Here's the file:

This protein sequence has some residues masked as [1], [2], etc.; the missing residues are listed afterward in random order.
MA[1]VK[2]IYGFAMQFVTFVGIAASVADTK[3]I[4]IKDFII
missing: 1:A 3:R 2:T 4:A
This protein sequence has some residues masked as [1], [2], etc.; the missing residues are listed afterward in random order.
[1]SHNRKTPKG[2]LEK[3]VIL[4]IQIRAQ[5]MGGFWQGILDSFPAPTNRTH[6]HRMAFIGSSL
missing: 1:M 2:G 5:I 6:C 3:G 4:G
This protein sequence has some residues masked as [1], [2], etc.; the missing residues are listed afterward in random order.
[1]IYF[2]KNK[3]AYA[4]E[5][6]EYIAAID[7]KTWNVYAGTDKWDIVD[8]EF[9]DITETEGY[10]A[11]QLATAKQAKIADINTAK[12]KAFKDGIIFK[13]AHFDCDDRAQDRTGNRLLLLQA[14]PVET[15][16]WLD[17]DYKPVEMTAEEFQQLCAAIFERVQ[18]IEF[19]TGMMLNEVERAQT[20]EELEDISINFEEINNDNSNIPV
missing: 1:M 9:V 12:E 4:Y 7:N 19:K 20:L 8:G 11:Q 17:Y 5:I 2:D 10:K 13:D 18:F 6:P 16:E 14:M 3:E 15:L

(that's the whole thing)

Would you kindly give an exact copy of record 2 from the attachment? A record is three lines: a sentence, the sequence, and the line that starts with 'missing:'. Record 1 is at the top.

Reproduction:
This protein sequence has some residues masked as [1], [2], etc.; the missing residues are listed afterward in random order.
[1]SHNRKTPKG[2]LEK[3]VIL[4]IQIRAQ[5]MGGFWQGILDSFPAPTNRTH[6]HRMAFIGSSL
missing: 1:M 2:G 5:I 6:C 3:G 4:G